I’ve been reading to so many stories here and reading books and watching videos etc etc etc. And so many stories I can relate too. Low self esteem as a child, normalized drinking by an alcoholic parent, coping with anxiety, coping with a loveless marriage, coping with stress…all of these things are things that I could say “yes, that is me too, that is how I became an alcohol abuser”. But then it is weird. It seems like in all these stories others can pin point the ONE thing they need to work on for recovery. For me I feel like I need to wipe the whole canvas clean because EVERYTHING is why I am addicted. It is overwhelming. Oh, and feeling overwhelmed is another reason why I drank. Yay!!
yea i’m with you on that. i used to think to myself that if only “this that and the other” were happening in my life i wouldn’t feel like drinking every day. i had thought “well, when i decide to change this or that aspect of my life then i won’t be such a drunk.”(i should mention i never ever acted upon the changes i thought needed to be made, just kind of thought about them) it wasn’t until i made a serious attempt to stop on my own that i realized my brain is pretty fucked and i am kind of defenseless against alcohol until i resolve some of those issues. i agree with you saying EVERYTHING is why you’re addicted. the more i work on examining myself and my inability to handle life on life’s terms i see how there was never any single thing that if adjusted would make me better. the whole time it had been pretty much everything about me. and i’m working on changing that slowly but surely.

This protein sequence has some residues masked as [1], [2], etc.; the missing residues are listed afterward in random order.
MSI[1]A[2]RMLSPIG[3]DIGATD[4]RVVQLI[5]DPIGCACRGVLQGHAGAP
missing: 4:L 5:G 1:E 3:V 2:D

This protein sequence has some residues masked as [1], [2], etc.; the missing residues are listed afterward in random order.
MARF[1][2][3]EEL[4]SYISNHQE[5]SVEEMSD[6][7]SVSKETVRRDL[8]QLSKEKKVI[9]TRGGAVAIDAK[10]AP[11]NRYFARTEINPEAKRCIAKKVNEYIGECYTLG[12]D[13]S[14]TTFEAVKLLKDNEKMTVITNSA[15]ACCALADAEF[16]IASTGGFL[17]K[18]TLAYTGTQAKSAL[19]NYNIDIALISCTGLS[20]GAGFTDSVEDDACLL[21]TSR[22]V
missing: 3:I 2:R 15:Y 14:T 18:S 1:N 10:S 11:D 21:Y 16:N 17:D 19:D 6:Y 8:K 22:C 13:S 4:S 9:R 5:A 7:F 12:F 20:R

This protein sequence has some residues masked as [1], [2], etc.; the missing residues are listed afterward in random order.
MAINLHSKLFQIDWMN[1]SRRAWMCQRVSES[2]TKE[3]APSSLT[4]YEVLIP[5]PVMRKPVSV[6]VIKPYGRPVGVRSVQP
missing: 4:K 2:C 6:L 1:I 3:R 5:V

Exactly. I feel like if I was interviewed by someone about my addictions I would end up talking for hours and it would probably be in a lot of circles. LOL
When I try to do “homework” sheets I find I don’t know where to start. I guess I have to start with ONE thing and then move the next. I just now have to pick the one.
I also have many factors of why I drank. Many of them the same as you, and I agree it can be overwhelming to think of the work required to make myself get better. But remember we usually aren’t hit with all our issues every day- so one day at a time we deal with what we can.